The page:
When you look at the living things in a pond or stream you will see invertebrates at different stages of development. Typically the first life stage is an egg which hatches into a larva. The larva of most insects grows slowly into the adult form, at which stage it is ready to reproduce. After reproduction, in most cases, the adults die. This sequence of developmental change through an animal's life is called its life cycle. Some animals spend their whole life cycle in the water such as water snails and leeches; others, particularly the animals that can fly like mayflies and dragonflies, spend their adult stage out of the water.
We will now look at the stages of development in more detail.
The eggs of freshwater animals vary in their size and how they are grouped together. For example, leeches lay their eggs in cocoons, each one containing 5 to 15 eggs. Other animals lay their eggs in various patterns surrounded by jelly, for example the eggs of the phantom midge are arranged in round flat clusters on the water surface. Other non-biting midges anchor their eggs to water plants. The great diving beetle lays its sausage-shape eggs individually in slits made in the stems of water plants.
Once the egg hatches, the animal is now called a larvae. Most of your sample collected from a pond or stream will be made up of larvae, for example, mayfly and stonefly larvae.
Insects and crustaceans (for example, the freshwater shrimp) have their skeletons on the outside of the body. In order to grow they need to change their skeleton: the old one splits and is shead, revealing a new one underneath. This process is called moulting. The number of moults varies; mayflies can have between 20 and 30 moults. The stage between each moult is called an instar.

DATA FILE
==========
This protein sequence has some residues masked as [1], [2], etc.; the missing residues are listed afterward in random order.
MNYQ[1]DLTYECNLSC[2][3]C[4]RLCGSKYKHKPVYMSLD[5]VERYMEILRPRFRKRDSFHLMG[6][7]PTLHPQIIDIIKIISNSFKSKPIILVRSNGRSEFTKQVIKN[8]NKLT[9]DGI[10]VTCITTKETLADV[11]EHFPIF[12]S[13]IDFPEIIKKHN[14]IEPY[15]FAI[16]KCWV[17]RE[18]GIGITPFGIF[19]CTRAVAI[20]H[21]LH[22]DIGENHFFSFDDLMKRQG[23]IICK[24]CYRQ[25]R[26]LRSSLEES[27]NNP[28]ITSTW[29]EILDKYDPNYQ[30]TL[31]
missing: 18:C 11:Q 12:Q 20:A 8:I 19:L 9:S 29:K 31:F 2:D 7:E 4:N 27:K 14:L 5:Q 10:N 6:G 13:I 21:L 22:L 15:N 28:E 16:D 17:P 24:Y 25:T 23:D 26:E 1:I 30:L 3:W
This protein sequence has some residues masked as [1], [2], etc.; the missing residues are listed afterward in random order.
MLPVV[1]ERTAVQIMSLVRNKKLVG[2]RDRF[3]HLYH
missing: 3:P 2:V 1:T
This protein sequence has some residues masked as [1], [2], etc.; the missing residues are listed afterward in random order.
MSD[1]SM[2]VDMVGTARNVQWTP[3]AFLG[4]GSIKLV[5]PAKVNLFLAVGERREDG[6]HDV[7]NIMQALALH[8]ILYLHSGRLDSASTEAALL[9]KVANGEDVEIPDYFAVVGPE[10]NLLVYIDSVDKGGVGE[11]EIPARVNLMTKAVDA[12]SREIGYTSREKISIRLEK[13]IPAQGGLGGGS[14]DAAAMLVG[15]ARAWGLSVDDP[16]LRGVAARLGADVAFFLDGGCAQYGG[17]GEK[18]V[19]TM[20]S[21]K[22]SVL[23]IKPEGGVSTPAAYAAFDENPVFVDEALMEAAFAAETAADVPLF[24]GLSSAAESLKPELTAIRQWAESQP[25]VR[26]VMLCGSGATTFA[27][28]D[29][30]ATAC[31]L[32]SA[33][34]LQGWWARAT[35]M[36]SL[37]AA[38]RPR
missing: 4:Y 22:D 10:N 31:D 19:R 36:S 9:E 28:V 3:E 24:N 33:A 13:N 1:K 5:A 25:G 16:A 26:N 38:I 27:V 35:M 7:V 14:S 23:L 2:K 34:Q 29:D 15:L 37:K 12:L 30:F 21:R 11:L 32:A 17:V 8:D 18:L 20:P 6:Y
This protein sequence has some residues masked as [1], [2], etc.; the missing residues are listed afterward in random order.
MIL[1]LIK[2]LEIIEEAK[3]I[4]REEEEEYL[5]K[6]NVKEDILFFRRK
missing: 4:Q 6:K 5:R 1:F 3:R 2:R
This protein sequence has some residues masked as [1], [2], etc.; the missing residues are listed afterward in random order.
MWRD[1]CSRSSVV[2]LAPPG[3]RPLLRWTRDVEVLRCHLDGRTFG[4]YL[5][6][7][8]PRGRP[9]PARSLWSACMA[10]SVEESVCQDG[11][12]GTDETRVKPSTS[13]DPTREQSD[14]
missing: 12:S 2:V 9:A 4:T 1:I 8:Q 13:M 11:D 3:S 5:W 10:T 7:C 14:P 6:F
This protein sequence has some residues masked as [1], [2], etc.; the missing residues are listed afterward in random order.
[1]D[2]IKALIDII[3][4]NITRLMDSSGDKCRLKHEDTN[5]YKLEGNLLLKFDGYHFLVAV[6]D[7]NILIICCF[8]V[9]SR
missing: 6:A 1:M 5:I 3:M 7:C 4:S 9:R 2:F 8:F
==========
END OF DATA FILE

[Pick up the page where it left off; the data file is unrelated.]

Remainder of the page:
Empty skeletons can often be found when you take a sample from a pond or river though they can be confused with dead animals. These can sometimes be used to identify the animal they came from such as those from dragonflies and non-biting midges.
Some animals such as the freshwater shrimp and water snails do not have a larval stage and the eggs hatch into smaller versions of the adult.
Many larvae look similar to the adults while some have to change again, forming a pupa, before becoming adults.
For some animals the change from larvae to adult is too much to go through in one go. These animals undergo another developmental stage called the pupa. The most familiar example of a pupa is in the life cycle of the butterfly where the adult can be seen emerging out of its chrysalis. Caddisflies (distant relatives of butterflies and moths) also have a pupal stage. At the end of the pupal stage the skin breaks and the adult emerges.
The adult stage of the animal's life is short compared to its larval stage: the main role of the adult is to find a mate and reproduce. For example, mayflies live as adults for 1 - 2 days only compared to their larval stage that lasts several months.
Adult pond and stream animals lay their eggs in different ways. Some mayflies crawl beneath the water surface to lay their eggs, whilst others lay them on the surface of the water. Many adult freshwater animals die soon after mating and egg laying.
Once the eggs have been laid the cycle begins again.